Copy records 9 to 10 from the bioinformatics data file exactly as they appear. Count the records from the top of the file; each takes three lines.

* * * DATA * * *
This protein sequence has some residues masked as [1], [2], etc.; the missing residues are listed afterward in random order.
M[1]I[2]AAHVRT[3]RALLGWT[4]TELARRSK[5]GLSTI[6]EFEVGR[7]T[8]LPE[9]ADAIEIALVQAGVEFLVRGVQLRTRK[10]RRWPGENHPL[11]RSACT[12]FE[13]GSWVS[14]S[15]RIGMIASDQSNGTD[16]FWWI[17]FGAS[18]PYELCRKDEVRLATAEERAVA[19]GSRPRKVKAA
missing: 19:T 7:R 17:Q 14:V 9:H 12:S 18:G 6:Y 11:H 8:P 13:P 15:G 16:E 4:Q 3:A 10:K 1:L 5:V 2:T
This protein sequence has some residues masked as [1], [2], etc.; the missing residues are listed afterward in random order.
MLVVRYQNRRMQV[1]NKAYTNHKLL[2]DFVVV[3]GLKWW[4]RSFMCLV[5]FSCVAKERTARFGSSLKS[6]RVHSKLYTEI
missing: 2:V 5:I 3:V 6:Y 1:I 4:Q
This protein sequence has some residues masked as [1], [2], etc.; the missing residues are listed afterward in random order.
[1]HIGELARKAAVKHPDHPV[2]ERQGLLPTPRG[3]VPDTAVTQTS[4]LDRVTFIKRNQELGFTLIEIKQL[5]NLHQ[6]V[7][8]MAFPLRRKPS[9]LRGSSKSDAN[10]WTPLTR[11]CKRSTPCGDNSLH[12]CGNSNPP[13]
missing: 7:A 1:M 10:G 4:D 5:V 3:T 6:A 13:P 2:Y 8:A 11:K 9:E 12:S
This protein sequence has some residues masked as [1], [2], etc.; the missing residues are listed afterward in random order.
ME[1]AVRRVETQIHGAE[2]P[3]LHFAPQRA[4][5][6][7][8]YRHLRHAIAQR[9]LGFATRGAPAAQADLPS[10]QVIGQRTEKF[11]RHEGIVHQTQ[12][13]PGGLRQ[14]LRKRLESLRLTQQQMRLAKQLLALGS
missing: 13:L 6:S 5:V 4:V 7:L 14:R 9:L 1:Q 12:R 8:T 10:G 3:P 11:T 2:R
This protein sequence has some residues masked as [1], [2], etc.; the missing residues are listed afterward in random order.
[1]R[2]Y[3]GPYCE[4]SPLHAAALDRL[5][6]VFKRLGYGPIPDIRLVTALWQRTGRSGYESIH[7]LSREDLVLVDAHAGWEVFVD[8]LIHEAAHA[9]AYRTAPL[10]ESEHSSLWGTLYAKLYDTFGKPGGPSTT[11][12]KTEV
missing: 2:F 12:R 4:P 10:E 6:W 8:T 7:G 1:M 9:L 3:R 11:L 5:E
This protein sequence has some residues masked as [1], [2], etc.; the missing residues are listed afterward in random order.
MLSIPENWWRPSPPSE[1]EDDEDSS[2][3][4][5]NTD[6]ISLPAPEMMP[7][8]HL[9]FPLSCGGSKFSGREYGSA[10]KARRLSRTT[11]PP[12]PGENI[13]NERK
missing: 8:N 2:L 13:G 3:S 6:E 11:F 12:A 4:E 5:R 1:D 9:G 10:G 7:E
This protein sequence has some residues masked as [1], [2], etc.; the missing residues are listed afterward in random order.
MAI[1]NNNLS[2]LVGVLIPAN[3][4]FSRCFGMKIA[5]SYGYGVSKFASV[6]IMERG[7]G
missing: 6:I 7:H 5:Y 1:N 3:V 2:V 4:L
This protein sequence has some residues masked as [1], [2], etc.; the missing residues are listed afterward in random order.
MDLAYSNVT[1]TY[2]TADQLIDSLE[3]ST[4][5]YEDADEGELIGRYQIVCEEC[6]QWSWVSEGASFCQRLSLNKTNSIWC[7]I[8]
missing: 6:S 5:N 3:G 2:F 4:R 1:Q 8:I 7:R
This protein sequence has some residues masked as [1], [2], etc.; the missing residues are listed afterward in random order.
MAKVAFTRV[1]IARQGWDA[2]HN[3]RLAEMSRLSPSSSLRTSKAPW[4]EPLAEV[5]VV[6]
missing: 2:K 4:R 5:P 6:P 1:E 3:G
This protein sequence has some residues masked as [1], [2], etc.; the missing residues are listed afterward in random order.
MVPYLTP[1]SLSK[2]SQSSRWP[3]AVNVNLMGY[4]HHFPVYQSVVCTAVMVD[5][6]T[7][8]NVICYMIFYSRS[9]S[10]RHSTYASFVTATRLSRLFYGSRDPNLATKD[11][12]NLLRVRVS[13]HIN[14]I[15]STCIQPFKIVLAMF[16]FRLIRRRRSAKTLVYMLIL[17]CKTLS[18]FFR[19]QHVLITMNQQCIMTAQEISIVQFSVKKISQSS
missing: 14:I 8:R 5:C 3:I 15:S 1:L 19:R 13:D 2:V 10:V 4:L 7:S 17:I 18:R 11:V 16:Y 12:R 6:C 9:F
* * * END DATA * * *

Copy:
This protein sequence has some residues masked as [1], [2], etc.; the missing residues are listed afterward in random order.
MAKVAFTRV[1]IARQGWDA[2]HN[3]RLAEMSRLSPSSSLRTSKAPW[4]EPLAEV[5]VV[6]
missing: 2:K 4:R 5:P 6:P 1:E 3:G
This protein sequence has some residues masked as [1], [2], etc.; the missing residues are listed afterward in random order.
MVPYLTP[1]SLSK[2]SQSSRWP[3]AVNVNLMGY[4]HHFPVYQSVVCTAVMVD[5][6]T[7][8]NVICYMIFYSRS[9]S[10]RHSTYASFVTATRLSRLFYGSRDPNLATKD[11][12]NLLRVRVS[13]HIN[14]I[15]STCIQPFKIVLAMF[16]FRLIRRRRSAKTLVYMLIL[17]CKTLS[18]FFR[19]QHVLITMNQQCIMTAQEISIVQFSVKKISQSS
missing: 14:I 8:R 5:C 3:I 15:S 1:L 19:R 13:D 2:V 10:V 4:L 7:S 17:I 18:R 11:V 16:Y 12:R 6:C 9:F